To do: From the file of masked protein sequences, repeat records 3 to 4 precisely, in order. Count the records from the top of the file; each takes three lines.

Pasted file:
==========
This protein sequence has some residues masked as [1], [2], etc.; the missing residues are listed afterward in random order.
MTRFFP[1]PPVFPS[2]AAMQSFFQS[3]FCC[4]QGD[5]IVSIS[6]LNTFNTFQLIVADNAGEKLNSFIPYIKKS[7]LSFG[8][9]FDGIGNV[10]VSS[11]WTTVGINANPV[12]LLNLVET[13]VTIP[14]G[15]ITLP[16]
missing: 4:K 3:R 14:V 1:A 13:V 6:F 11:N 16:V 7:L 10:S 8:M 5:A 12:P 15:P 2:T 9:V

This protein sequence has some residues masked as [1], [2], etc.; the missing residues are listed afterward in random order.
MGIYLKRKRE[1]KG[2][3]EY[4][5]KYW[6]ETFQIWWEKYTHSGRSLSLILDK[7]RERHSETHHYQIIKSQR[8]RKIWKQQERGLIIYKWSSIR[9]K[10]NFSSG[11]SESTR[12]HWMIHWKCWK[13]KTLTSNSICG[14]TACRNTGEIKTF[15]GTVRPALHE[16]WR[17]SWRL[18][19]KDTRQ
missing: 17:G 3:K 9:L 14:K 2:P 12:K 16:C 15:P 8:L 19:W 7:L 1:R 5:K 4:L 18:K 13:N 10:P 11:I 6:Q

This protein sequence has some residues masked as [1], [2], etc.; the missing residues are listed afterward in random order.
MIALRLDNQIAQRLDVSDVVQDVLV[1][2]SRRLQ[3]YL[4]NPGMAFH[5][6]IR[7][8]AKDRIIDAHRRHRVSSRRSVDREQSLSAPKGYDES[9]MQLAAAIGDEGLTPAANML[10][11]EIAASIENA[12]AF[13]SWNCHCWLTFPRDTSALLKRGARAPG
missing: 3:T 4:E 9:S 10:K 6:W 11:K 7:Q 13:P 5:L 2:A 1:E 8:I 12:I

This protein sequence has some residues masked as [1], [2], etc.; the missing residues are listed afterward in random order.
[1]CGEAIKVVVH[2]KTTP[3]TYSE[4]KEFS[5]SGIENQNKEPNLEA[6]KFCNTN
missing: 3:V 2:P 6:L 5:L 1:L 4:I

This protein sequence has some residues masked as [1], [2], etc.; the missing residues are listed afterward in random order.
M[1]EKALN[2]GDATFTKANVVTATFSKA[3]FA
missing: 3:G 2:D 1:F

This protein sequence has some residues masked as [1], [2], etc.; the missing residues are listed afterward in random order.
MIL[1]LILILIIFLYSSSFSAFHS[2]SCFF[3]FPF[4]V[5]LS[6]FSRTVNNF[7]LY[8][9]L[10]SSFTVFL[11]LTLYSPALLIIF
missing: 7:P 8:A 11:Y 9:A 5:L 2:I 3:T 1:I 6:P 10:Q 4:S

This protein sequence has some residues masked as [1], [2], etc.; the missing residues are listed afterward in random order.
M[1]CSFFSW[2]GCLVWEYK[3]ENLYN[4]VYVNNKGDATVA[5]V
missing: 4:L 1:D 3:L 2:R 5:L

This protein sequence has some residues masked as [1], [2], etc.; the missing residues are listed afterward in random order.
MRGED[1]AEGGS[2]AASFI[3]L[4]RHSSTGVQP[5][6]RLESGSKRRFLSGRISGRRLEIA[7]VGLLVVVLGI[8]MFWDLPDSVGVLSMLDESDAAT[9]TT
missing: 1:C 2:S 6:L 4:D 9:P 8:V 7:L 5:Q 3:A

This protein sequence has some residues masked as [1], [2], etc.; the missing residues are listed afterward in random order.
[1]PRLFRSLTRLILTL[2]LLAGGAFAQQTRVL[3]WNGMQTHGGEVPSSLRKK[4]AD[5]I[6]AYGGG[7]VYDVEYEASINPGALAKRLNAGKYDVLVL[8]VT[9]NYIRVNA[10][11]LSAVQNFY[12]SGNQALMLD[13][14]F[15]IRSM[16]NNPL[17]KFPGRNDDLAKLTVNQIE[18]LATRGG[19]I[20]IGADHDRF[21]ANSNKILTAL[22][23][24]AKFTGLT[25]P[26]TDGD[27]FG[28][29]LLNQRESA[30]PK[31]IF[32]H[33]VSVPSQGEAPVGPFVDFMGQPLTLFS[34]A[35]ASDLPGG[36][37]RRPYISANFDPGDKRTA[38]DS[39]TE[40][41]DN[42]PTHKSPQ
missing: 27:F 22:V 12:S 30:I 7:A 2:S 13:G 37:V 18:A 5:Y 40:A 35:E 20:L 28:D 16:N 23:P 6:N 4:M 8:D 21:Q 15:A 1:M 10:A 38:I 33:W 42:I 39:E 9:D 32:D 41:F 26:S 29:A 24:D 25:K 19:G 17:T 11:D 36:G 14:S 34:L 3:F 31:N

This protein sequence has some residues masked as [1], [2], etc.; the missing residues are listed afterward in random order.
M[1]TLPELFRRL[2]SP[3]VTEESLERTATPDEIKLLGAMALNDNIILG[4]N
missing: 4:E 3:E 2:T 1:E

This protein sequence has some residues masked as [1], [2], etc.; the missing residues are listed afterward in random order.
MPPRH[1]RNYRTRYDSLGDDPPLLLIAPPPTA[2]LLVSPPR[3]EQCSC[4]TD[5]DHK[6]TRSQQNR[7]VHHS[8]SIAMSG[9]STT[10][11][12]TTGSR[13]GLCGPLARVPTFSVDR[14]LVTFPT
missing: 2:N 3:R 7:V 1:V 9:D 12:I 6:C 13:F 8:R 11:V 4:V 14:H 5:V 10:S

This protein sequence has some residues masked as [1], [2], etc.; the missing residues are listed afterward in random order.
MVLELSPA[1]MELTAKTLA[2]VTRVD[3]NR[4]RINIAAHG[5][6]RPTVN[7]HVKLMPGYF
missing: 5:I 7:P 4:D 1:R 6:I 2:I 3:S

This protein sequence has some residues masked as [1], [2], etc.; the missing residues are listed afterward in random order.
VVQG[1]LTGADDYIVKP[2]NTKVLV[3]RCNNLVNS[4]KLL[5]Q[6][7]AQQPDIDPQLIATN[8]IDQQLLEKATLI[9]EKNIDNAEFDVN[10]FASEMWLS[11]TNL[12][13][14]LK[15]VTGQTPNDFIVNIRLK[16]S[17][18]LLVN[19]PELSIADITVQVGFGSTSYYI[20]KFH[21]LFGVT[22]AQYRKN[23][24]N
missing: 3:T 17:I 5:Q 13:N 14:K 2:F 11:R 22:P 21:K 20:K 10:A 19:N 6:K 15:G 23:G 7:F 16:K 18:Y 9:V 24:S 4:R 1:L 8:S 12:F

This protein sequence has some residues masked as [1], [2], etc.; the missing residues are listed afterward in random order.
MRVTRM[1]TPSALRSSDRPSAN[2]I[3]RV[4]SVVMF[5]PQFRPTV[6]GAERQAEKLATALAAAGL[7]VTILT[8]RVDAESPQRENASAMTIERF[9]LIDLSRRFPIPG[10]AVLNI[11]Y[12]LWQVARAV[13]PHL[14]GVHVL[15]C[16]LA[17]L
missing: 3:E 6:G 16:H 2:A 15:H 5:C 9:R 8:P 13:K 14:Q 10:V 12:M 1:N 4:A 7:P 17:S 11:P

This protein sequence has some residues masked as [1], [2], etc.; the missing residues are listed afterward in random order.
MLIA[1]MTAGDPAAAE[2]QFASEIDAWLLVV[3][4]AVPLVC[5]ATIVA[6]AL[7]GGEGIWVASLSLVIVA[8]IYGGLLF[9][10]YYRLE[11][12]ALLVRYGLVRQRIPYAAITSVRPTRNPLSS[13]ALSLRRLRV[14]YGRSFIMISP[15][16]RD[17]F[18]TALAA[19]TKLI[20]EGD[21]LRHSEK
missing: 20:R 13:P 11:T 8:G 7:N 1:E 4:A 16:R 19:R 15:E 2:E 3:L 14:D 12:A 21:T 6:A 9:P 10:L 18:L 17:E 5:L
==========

This protein sequence has some residues masked as [1], [2], etc.; the missing residues are listed afterward in random order.
MIALRLDNQIAQRLDVSDVVQDVLV[1][2]SRRLQ[3]YL[4]NPGMAFH[5][6]IR[7][8]AKDRIIDAHRRHRVSSRRSVDREQSLSAPKGYDES[9]MQLAAAIGDEGLTPAANML[10][11]EIAASIENA[12]AF[13]SWNCHCWLTFPRDTSALLKRGARAPG
missing: 3:T 4:E 9:S 10:K 6:W 11:K 7:Q 13:P 5:L 2:A 1:E 8:I 12:I

This protein sequence has some residues masked as [1], [2], etc.; the missing residues are listed afterward in random order.
[1]CGEAIKVVVH[2]KTTP[3]TYSE[4]KEFS[5]SGIENQNKEPNLEA[6]KFCNTN
missing: 3:V 2:P 6:L 5:L 1:L 4:I